The Resurrection of Jake the Snake (Review)

If ever you’ve viewed Beyond the Mat, you’ll know that the story of Jake ‘The Snake’ Roberts is not a happy one. In fact, it’s quite sad, and that documentary was tough viewing. I don’t believe Jake has ever been happy with how it portrayed him either, which gets raised briefly in The Resurrection of Jake the Snake too. Can’t blame him, in all honesty, as it was used as a tool to beat down the professional wrestling industry at Jake’s expense, rather than as an attempt to raise awareness about Jake’s struggles.

For anyone unfamiliar with his story, Jake the Snake was formerly a professional wrestler, and one who had been involved in some of the most memorable moments in WWE history (his snake legitimately biting Randy Savage’s arm, anyone?). As was often the case with wrestlers from his generation, he also lived a very wild lifestyle away from the arenas, and that led to him becoming a serious alcoholic. He’s been offered help in the past, but has never seen it through, and so by the time this documentary begins Jake is in a very bad place in his life.

At the start of this rather sobering documentary (pardon the pun), we are shown some fan footage of a show from several years ago where Jake showed up drunk, unable to properly get into the ring, and unable to register what was going on around him. Suffice to say, everything goes wrong, and for people to see Jake like this was both uncomfortable for me as a viewer and childhood fan, but also for those who actually know him. As we see in some talking head interviews, there’s a real disdain for those people who decided to record Jake in this state, rather than try to help him.

A few years after that incident, Jake has retired, and continued to drink and alienate many around him, including his children. We catch up with him as he is visited by Diamond Dallas Page, creator of DDP Yoga, who wants to help his friend beat his disease. Ultimately, Jake agrees to move into Dallas’ home with him, so that his progress in getting sober can be monitored first hand, and so that Dallas and his team can help Jake shed the weight he’s gained. Basically, it was Mission: Save Jake.

What follows is many false starts at a success story. Jake wants to beat his vice, and he wants to be a better man and father, so it’s very heartening see him outright address what his problems are and how he needs to beat them. Unfortunately, he does have an addiction though, and many times where it seems he’s on the right track, he is brought back to square one after getting drunk. Seeing him insist he has only had two or three drinks is sad too, and Dallas has no qualms on calling him out on that bullshit. Jake needs to hear people talking tough to him though, as he admits himself that he’s had too many people around him in the past who have just let him carry on as he does.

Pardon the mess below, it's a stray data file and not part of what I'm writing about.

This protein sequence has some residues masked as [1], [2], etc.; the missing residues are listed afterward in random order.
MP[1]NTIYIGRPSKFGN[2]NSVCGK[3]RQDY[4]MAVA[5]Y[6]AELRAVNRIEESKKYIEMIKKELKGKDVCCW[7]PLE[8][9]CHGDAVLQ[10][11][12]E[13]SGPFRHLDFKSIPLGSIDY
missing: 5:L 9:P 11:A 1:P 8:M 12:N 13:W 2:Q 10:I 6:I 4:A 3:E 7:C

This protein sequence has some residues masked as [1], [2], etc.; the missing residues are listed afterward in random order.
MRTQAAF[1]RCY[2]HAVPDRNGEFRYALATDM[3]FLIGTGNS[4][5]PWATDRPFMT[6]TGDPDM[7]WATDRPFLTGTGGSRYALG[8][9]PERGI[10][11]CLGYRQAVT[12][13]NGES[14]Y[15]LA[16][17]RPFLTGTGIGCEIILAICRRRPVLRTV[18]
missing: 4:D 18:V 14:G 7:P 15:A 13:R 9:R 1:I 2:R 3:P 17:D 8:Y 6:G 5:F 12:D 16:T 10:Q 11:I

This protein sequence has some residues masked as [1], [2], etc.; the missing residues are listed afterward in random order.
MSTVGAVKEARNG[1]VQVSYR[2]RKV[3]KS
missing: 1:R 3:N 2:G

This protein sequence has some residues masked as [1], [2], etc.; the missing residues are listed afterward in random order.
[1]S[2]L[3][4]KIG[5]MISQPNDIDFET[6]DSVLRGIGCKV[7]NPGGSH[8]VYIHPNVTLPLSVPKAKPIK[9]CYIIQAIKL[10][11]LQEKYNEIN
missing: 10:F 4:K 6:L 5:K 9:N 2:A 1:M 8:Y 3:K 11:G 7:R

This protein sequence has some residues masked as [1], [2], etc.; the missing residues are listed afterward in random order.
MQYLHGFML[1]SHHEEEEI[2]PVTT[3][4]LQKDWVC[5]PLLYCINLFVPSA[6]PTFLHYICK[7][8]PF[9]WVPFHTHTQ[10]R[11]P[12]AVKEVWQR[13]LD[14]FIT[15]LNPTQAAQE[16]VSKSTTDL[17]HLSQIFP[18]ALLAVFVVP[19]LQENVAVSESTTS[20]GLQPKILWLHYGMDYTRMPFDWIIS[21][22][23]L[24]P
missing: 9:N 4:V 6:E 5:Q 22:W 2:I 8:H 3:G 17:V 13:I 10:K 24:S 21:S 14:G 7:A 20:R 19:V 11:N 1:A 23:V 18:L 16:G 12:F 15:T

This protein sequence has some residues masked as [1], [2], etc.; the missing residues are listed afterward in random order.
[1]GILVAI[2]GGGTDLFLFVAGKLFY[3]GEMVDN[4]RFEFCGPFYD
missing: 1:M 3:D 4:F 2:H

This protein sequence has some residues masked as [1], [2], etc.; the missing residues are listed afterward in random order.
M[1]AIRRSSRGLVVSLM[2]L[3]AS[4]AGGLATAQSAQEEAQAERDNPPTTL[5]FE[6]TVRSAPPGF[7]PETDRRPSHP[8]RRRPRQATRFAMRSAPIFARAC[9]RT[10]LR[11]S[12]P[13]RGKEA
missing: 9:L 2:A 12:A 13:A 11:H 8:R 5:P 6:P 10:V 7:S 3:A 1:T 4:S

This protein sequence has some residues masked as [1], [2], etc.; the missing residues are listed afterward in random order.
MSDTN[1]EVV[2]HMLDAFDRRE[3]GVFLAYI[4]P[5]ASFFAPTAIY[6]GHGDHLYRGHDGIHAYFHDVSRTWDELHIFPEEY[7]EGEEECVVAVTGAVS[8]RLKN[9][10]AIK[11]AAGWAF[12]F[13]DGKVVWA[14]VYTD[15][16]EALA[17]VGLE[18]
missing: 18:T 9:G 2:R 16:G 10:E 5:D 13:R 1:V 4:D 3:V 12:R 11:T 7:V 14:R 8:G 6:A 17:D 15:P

Eventually, Scott Hall is brought into the house. Knowing Hall’s story as I do, and the symmetry it has with Jake’s in regards to his alcohol addiction, I did feel slightly concerned for Jake’s own sobriety being around Hall. Even Dallas expresses similar concerns in one of his talking head interviews. When Hall arrives though, he perhaps looks an even more broken man than Jake was just prior to moving to Dallas’ home.

Whilst Hall’s digs at Jake’s hairline, etc., do become triggers for Jake, it is heartening watching both men rely on each other as they get themselves healthy, and realise just how much love their fans have for them. Jake’s reaction to a crowdfunding campaign to fund his shoulder surgery is 100% genuine, and I genuinely think that prior to that he’d made himself believe that no one gave a shit about him. Hard to blame him, given the prior mentioned documentary movie and the fan footage from his drunk performance at a match.

Jake the Snake has a target: he wants to compete in WWE‘s next Royal Rumble event. I won’t say here whether he achieves that dream or not, but one thing that he does achieve is a beautiful cap on his career, and even though I witnessed it on live television at the time, living it within the context of this documentary was something else entirely. The people making this movie love Jake, and they celebrate his successes with us in a way that really leaves a mark.

This documentary doesn’t shy away from showing Jake at his worst, but takes great satisfaction in showing him at his best, and that’s what is mostly different about the documentary that was made about him a number of years ago. This one wants him to succeed; the other one did not.

One of the first memories I have of professional wrestling is Jake in a WWE ring with his snake. It scared the absolute hell out of me, but clearly left an impression. For anyone else with similar memories of him, I’d suggest you view this documentary. Even better, if you are a Netflix subscriber, it’s available in many territories including my own United Kingdom, so no reason to part with any money to see it. In truth though, it would be worth whatever it is they are asking for the physical copy, as it is just that damn good.



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